FRANK Ashleigh from Kingsbury, who served in WWII with the Glider Pilot Regiment died on 18 June 2023 after a short stay in hospital, he was 98. Frank is survived by his wife Mavis and two sons, Paul and Philip, grandchildren and great-grandchildren.
Frank volunteered in December 1942 at the age of 18. He had been a welder in civilian life and was assigned the role of a regimental policeman. When there was an appeal for glider pilots Frank immediately volunteered and was sent to the RAF for evaluation.
Having passed the flying aptitude tests, he was posted to Salisbury Plain for six weeks of intensive training and was accepted as a Glider Pilot. He learnt to fly in a Tiger Moth biplane, before learning to fly a glider and then being taught how to fly a Horsa, which with its 80ft wingspan could carry a hefty load.
Frank was involved in sixteen planned and subsequently cancelled operations before in September 1944 at the age of 19 he flew into the Netherlands during Operation Market Garden. Frank was the youngest airman in the operation and successfully landed his Glider carrying a jeep, two trailers and four men in the Landing Zone at Wolfheze.
That first night, they slept in the basement of a café near the landing zone before making their way to Hotel Hartenstein (now the Hartenstein Museum) where they began digging a slit trench. Always the first to volunteer, Frank then found himself leaving the safety of the trench on an assignment to find out where the German troops were. After spending four days picking off Germans, hidden from the enemy in a Church tower with two other soldiers. Frank was captured, interrogated and held in Stalag Luft III, made famous as the POW camp in The Great Escape. In 1945 he was one of the thousands of allies who took part in the Long March where temperatures fell to -20 degrees and there was virtually nothing to eat for days.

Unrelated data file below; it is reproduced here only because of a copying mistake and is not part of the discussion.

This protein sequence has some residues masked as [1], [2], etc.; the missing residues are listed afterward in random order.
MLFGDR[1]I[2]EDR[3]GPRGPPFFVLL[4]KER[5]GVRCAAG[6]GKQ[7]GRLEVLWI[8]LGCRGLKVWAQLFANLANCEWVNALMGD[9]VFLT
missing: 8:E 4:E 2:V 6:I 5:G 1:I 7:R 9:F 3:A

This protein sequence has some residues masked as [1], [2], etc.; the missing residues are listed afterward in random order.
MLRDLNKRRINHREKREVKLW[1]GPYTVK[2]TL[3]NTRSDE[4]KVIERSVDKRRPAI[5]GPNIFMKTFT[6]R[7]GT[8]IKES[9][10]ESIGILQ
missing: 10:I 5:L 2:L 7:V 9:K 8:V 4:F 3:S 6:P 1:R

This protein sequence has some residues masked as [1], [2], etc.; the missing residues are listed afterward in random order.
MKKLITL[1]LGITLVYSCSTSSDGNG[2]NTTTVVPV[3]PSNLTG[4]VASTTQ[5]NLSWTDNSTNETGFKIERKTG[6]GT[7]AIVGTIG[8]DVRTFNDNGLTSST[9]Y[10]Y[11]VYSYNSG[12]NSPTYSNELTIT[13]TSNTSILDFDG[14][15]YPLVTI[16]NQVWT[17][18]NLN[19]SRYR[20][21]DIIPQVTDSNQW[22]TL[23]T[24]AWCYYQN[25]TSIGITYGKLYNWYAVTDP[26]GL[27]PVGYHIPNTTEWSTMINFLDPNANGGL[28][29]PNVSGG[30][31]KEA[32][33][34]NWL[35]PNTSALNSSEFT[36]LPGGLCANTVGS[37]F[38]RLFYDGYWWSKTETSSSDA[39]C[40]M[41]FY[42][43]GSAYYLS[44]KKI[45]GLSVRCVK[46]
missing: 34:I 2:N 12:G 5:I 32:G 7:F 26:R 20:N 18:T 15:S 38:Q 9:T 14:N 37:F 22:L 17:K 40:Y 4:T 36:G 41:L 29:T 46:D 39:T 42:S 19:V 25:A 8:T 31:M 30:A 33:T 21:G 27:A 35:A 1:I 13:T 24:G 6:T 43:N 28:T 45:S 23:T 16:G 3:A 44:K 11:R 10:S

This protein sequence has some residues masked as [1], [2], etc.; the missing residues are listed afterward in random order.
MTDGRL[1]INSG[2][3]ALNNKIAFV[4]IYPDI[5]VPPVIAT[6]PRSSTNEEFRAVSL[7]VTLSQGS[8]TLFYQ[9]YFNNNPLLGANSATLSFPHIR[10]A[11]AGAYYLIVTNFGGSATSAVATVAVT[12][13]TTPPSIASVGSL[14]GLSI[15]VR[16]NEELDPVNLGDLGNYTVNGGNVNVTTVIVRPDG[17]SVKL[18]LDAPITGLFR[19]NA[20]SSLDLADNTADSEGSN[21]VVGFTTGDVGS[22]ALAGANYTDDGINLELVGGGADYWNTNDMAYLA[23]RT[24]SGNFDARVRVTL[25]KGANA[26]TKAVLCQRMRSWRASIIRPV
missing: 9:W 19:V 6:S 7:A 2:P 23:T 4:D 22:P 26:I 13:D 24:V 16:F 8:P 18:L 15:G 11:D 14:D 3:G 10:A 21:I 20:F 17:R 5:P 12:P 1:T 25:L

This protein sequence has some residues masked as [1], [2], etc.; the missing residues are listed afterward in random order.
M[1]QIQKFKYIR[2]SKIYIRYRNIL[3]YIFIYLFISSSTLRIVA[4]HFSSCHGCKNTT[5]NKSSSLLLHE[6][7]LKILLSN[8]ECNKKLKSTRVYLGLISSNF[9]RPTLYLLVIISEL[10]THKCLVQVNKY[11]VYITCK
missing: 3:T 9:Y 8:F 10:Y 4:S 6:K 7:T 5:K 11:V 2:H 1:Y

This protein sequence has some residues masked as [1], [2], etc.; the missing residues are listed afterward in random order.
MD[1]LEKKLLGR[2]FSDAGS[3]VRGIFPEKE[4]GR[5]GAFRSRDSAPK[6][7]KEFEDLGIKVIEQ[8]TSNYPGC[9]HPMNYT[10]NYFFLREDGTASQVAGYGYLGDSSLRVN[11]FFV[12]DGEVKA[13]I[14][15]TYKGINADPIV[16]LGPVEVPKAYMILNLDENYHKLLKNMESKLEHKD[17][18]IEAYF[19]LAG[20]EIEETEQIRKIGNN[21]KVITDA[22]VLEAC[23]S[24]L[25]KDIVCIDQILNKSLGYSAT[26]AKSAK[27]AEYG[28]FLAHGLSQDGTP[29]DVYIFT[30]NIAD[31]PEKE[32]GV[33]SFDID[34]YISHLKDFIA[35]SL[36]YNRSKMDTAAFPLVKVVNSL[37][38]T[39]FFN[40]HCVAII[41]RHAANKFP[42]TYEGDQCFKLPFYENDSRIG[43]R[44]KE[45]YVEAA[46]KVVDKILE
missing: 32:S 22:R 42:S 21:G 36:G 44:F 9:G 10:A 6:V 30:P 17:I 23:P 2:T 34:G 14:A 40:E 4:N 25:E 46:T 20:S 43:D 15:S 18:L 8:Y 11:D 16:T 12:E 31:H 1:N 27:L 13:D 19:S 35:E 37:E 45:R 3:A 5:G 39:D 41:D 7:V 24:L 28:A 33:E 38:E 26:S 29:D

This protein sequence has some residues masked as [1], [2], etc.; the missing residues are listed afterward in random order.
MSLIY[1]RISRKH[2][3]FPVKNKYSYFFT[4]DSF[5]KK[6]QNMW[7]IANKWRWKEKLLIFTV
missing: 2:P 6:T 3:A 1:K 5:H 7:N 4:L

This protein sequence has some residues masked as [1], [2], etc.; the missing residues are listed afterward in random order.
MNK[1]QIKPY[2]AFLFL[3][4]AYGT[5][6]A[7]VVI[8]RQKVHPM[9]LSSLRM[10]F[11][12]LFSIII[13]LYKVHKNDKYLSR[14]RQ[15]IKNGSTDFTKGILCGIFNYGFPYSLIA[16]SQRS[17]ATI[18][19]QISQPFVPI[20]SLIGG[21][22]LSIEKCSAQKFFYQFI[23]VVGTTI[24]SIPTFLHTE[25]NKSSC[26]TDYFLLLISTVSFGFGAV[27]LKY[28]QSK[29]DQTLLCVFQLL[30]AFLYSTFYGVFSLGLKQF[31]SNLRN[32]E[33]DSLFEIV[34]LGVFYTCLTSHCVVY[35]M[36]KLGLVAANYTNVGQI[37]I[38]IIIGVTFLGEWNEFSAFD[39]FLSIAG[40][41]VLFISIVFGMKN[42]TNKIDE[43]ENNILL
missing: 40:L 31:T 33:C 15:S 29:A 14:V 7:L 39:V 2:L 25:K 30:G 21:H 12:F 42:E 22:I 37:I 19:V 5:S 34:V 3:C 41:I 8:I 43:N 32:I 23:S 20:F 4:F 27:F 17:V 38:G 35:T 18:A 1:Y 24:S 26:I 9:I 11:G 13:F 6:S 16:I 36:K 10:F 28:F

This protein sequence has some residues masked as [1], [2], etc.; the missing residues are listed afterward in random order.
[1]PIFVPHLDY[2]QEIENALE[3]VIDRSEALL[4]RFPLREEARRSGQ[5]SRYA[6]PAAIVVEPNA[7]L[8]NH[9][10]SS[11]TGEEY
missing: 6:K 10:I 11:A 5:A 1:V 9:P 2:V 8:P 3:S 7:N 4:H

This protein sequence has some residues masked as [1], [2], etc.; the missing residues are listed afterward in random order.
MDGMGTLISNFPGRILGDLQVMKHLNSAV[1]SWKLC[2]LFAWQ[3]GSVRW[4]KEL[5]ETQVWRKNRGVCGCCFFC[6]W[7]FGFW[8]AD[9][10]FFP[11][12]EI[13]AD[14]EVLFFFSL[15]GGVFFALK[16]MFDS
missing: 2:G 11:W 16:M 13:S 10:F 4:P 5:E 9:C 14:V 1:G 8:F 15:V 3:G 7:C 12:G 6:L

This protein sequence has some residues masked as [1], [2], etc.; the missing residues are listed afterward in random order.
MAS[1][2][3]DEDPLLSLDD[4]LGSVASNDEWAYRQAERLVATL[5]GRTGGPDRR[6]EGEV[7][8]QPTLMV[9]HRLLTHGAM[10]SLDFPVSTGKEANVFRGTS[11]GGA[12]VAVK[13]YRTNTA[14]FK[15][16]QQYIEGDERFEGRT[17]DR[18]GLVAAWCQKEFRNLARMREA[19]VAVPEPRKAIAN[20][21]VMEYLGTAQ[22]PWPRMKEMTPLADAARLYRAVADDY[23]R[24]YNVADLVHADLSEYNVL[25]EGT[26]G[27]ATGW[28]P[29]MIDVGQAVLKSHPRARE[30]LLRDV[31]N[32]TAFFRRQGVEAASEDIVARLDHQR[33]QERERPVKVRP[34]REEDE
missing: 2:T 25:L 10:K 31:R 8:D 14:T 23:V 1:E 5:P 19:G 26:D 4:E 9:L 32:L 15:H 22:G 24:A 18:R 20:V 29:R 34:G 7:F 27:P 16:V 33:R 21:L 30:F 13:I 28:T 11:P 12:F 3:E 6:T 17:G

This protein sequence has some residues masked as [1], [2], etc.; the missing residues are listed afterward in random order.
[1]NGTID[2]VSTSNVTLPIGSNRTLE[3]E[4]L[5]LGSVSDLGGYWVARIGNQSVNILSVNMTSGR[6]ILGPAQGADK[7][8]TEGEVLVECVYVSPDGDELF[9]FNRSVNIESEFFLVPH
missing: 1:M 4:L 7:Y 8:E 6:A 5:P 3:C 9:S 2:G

Frans Ammerlaan, Taxi Charity Ambassador and Founder of the Market Garden Foundation said:
“Frank was a proud man who always wanted to remain as independent as possible and was insistent that no one tried to help him get out of the taxis that took him on trips to join us in the Netherlands for commemorations. On the Glider Pilot Monument in Wolfheze, there is a quote which reads ‘The Glider Pilots were without doubt the finest body of men anybody could meet. The Lord must have chosen them carefully.’ I could not say it better myself.”
Ronnie Weijers, Director, of The Airborne Hartenstein Museum in Oosterbeek, the Netherlands said:
“I was very sad to hear of Frank’s death. He was the first veteran I had contact with after I started my role at the Hartenstein when I received a very friendly e-mail to wish me good luck in my new role and to say he was looking forward to meeting me after COVID was over. I will never forget that. I feel sad we never did meet, but of course, I’m even more saddened by his death. I wish his friends and relatives comfort and strength.”
Dick Goodwin, Honorary Secretary, Taxi Charity for Military Veterans said:
“Frank was a true gentleman with the most beautiful voice with which he so eloquently shared his stories from the war. It was a pleasure to take him on our trips, especially to the Netherlands for the Market Garden commemorations. Frank loved the people of the Netherlands and he considered the country to be his second home. We will miss him very much.”
To find out more about the support the Taxi Charity offers to veterans or to donate, please visit: www.taxicharity.org.